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Vapor steam system...recommendations

Mad Dog
Mad Dog Member Posts: 2,595
what a shame to rip stuff out when you ain't sure of what they is, right? Tank


  • steam problem

    We sold a customer a large Burnham V-9 boiler for a very large residential system. The old boiler had a great deal of radiators and we sold the contractor a boiler feed pump for the job.. This is an old vapor system, no boiler return traps or alternating receivers, simply a vapor system with only a large air vent in the basement. there are no traps or trap like elbows on radiator returns... he replaced all of the radiator inlet valves with Non electric thermostatic valves so it is hard to tell if he had graduated inlet valves on these radiators.... When they started the system up steam ended up in the boiler feed pumps receiver... i investigated and found the ends of the supply mains to be untrapped and simply dumping into return pipe..
    i advised contractor to trap the ends of all the supply mains, but since there are no traps on radiators or on the returns does that mean trapping all the radiators too? Or building a false water line... He simply wants to remove the feed pump and take his chances with a gravity return system. What do you think?

  • I think....

    My first thought is that the old valves were graduated valves, or orificed valves, with each valve sized to only allow enough steam for 3/4 of the radiator's rating to pass. Broomell made one of these, but it had seals on the radiator outlets.

    These were sized to the pressure that the system was designed to run at.

    I think you'll need to install orifices into the union nuts on all of the radiators. It would be easier than repiping to make room for traps on each radiator.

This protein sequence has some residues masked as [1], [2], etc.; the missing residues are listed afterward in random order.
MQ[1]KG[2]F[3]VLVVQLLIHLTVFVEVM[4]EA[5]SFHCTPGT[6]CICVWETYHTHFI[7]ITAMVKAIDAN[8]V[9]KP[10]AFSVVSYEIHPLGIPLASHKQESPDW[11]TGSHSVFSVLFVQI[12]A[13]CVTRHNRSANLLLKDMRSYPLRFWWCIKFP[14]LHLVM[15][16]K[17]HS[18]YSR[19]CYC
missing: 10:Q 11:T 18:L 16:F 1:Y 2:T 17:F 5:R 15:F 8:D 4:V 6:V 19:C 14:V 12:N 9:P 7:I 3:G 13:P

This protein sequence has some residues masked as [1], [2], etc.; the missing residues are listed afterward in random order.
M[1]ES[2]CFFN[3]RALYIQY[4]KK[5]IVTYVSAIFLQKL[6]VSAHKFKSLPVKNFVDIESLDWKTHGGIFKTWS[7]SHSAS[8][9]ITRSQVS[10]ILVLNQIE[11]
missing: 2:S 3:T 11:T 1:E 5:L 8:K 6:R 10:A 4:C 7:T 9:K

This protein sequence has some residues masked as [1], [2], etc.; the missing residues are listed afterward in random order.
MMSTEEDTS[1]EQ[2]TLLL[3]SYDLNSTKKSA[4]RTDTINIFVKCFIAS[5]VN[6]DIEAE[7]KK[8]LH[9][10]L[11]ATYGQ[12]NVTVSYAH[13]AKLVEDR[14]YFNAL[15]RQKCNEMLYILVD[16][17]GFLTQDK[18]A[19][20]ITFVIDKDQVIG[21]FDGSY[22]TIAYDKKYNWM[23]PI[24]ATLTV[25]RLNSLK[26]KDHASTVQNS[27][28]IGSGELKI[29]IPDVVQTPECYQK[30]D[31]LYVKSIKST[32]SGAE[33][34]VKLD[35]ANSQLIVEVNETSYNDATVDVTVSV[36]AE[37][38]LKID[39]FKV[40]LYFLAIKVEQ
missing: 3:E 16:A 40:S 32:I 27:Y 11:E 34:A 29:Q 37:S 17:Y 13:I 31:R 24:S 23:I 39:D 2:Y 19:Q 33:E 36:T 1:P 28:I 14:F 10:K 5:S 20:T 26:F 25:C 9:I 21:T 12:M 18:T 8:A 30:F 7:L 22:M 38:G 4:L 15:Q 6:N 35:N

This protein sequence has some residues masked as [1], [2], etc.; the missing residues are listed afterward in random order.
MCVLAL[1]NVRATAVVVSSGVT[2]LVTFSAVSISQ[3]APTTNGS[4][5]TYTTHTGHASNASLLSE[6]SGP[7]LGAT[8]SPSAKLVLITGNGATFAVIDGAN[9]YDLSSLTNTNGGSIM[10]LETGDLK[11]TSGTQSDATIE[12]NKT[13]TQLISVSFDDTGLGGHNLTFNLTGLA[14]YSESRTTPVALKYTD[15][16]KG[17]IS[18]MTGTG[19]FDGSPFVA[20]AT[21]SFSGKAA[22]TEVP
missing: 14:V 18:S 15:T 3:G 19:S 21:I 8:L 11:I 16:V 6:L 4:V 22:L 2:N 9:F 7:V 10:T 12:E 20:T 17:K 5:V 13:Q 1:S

The question in my mind is how do the mains rid themselves of air?

  • Steamhead
    Steamhead Member Posts: 16,729
    Anything draining into that condensate tank

    MUST have some way of keeping steam from reaching the tank. The radiators either had inlet orifices or water seals in the return-end bushings- if the former, you'd need to add them to the TRVs. The drips from the steam mains would need F&T traps or a false water line- assuming you decide to keep the pump.

    I wonder if that pump is really needed? Remember that when water is boiled into steam it expands 1700 times. If the system is vented properly, the steam expands into it very quickly, and the boiler won't run out of water.

    I would first try bypassing the pump and seeing how the system runs as a purely gravity-return system. Install good-sized vents on the ends of the steam mains and let them drip into a wet return. Also vent the dry return. Then watch the steam fill the system quickly.

    If the pump really is needed, you will need traps or a false water line. These are covered in Lost Art.

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    All Steamed Up, Inc.
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  • and...